U.S. opposition is predicted to prevent the International Monetary Fund this week from deploying one of its strongest tools to fight the coronavirus: creating a new provision of Special Drawing Rights.
The step, akin to central bank “printing” new cash, has been advocated by economists, finance ministers, and non-profit teams to supply as much as $500 billion in urgently-needed liquidity for the IMF’s 189 member nations.
SDRs, based on dollars, euro, yen, sterling, and yuan, are the IMF’s official unit of exchange.
The IMF last approved a $250-billion new allocation of SDRs in 2009, over the last financial crisis, boosting liquidity for cash-strapped nations.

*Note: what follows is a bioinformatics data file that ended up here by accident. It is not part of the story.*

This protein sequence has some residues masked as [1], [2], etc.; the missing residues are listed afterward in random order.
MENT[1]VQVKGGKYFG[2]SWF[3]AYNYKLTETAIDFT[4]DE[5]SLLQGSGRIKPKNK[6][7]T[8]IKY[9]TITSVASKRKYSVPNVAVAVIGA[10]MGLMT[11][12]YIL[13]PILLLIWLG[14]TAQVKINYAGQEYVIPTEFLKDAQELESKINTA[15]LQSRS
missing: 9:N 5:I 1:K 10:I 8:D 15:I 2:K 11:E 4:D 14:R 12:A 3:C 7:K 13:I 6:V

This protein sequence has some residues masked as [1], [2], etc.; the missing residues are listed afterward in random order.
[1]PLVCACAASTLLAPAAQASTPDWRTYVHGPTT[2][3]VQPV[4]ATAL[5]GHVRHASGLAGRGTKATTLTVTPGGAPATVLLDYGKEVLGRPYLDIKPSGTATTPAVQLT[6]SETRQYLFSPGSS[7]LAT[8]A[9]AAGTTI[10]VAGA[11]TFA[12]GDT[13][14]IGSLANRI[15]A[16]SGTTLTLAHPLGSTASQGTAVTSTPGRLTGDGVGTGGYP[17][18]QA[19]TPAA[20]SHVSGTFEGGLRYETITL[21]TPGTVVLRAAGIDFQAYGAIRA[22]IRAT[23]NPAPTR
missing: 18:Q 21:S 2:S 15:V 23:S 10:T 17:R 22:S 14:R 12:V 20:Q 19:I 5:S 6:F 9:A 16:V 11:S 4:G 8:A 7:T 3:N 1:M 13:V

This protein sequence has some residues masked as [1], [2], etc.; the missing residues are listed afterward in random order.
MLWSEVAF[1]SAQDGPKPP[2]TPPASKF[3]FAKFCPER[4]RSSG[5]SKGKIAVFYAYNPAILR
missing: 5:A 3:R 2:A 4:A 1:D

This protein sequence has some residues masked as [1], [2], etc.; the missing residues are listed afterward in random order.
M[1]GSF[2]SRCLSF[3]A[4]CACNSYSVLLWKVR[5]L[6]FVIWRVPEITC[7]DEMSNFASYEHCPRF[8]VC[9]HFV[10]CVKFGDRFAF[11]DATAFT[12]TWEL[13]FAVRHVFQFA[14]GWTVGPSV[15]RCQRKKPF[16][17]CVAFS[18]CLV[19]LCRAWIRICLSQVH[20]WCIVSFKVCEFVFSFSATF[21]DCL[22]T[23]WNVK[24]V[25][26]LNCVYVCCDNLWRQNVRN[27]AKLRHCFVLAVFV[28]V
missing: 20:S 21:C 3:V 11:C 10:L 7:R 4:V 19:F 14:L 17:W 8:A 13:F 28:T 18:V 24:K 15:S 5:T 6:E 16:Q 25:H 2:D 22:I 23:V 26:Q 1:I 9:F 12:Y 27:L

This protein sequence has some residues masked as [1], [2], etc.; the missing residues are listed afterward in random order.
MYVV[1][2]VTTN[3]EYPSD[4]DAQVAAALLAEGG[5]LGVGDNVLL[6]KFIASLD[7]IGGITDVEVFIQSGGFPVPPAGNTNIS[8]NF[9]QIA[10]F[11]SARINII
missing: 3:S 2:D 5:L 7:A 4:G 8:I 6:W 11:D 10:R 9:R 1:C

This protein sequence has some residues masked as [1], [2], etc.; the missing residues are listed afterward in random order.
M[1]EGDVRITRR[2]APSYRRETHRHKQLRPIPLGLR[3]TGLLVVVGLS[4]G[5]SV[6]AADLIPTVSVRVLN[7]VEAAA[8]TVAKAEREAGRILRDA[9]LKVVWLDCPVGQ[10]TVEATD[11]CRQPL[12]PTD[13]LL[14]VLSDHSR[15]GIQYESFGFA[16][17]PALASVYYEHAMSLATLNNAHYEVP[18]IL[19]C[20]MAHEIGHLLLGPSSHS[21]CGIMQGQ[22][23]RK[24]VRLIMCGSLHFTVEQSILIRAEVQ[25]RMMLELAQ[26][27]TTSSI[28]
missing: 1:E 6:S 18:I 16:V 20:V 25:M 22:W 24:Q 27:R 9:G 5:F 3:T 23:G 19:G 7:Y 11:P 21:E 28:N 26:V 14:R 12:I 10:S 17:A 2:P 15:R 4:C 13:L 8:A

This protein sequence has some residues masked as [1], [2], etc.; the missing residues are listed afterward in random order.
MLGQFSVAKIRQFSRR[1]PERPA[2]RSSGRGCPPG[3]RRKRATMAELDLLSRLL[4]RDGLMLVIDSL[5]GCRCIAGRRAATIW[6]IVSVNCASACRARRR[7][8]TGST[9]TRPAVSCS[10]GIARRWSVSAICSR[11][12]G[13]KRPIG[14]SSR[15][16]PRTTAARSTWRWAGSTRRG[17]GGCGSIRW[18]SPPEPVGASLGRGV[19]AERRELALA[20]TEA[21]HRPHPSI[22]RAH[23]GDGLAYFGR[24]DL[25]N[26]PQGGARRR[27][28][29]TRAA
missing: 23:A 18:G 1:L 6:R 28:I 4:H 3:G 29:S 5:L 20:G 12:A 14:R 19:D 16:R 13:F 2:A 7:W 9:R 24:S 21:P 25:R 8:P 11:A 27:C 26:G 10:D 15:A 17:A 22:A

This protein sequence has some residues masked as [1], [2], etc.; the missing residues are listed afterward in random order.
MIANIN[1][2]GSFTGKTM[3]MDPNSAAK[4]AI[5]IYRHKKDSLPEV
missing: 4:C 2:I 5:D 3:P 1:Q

Doing so again now may present more flexibility to the 100 nations which have already sought IMF emergency loans and grants, and permit new lending to countries with “unsustainable” debt burdens, including Argentina.
An SDR expansion has attracted some movie star advocates, such as investor George Soros and U2 lead singer Bono’s ONE anti-poverty group, along with trade unions and faith-based teams.
Finance officers will discuss the issue throughout this week’s virtual IMF and World Bank Spring Meetings; however, a number of sources aware of the Fund’s deliberations say the U.S., the IMF’s dominant shareholder, actively opposes such a move.
The Trump administration opposes offering countries resembling Iran and China with billions of dollars in new resources with no conditions.